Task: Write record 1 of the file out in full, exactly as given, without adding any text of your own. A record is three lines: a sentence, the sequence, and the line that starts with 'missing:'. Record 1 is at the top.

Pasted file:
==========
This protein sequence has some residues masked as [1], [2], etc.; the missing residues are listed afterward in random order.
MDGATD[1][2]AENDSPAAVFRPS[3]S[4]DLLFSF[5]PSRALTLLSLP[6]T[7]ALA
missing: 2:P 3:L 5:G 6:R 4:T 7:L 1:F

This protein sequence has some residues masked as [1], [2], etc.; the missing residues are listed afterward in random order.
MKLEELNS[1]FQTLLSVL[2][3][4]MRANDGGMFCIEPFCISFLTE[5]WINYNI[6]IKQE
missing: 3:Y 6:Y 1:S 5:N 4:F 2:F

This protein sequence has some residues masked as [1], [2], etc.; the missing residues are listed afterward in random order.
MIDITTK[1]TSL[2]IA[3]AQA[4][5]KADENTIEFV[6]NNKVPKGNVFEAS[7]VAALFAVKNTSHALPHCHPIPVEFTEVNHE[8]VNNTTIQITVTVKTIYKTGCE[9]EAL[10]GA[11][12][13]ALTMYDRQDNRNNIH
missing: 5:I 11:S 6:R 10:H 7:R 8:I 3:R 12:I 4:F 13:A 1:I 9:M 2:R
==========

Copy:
This protein sequence has some residues masked as [1], [2], etc.; the missing residues are listed afterward in random order.
MDGATD[1][2]AENDSPAAVFRPS[3]S[4]DLLFSF[5]PSRALTLLSLP[6]T[7]ALA
missing: 2:P 3:L 5:G 6:R 4:T 7:L 1:F